If you spend enough time asking for opinions, ideas, and advice you'll eventually get so much of it you may forget what you were after in the first place, and even what you believe to be right or true or at least likely.

    There is no shortage of people ready and willing to tell us what we should do. The thick is, I think, to know when to stop asking, stop listening, and just do what we think is right.

    More advice is not always or necessarily better. But it is more noise, that we know for certain.


    Off Topic: This is how you sound when you talk about your 'Personal Brand'

    It is, perhaps, the most inane concept of the last 10 years.

    Source - Dinosaur Comics

    As an aside, you should really check out Dinosaur Comics, it has one of the most interesting concepts for a comic that you'll ever see. The artwork - meaning the characters, panels, flow, etc. is exactly the same every day, only the dialogue changes. It sounds crazy but it works, and as evidenced by the comic above, often times it really hits the mark.

    Have a great weekend everyone. And quit it with the 'personal brand' stuff.


    You're on an interview, no I mean RIGHT NOW you're on an interview

    In the epic Book of Basketball by Bill Simmons,  legendary player (and failed executive) Isiah Thomas had the most compelling and profound observation about the sport. It was that the 'secret' of winning basketball wasn't about basketball at all - it was about the hundreds of other things like character, commitment, sacrifice, teamwork,  etc. that had to be present for a team to actually realize their true potential and become champions.  If you love basketball like I do, that concept sticks with you.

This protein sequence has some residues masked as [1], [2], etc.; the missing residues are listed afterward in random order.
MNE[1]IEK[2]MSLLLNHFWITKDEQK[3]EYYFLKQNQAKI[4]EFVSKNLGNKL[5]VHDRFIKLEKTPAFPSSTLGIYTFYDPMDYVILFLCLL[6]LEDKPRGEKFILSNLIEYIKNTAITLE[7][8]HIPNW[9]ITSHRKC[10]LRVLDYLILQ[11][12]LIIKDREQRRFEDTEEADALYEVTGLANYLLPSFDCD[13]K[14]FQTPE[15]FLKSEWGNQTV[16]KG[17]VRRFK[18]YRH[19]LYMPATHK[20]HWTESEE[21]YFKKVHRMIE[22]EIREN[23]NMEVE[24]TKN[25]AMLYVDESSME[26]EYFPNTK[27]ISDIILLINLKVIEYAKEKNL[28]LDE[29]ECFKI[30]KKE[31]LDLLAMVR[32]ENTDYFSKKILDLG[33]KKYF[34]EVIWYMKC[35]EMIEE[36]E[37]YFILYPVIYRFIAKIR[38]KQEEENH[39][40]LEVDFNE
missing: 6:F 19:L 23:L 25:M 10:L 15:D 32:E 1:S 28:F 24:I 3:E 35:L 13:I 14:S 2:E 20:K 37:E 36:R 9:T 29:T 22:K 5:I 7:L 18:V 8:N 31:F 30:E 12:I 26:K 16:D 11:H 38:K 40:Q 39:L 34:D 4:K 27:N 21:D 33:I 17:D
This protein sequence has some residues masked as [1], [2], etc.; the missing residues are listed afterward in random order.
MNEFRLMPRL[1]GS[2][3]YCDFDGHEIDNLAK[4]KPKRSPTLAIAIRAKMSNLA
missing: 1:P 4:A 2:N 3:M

Much like Thomas' view that basketball wasn't really about basketball, could it be that the future of job seeking and more specifically interviewing, won't actually be about interviewing at all? Before you ask 'What the heck is he talking about?' check out what is happening, or at least starting to happen, in the high stakes recruiting world for software developers.

    The San Francisco start-up Gild has created an algorithm that surfaces, evaluates, and rates software developers on the developers' public projects and code samples it finds on the web. The catch, that unlike every 'interview' or assessment typically conducted in the recruiting process, Gild is scoring developers behind the scenes. Programmers are not even aware it is happening, and don't have to give their permission.

    How does this work?

    Gild assembles profiles of individual developers from their contributions and activities in open-source forums and public websites. It can use formal APIs or simply “scrape” information from popular developer websites and communities. It takes all the data it can find and applies an algorithm to assign two scores, one for work quality, and one for influence in the software community.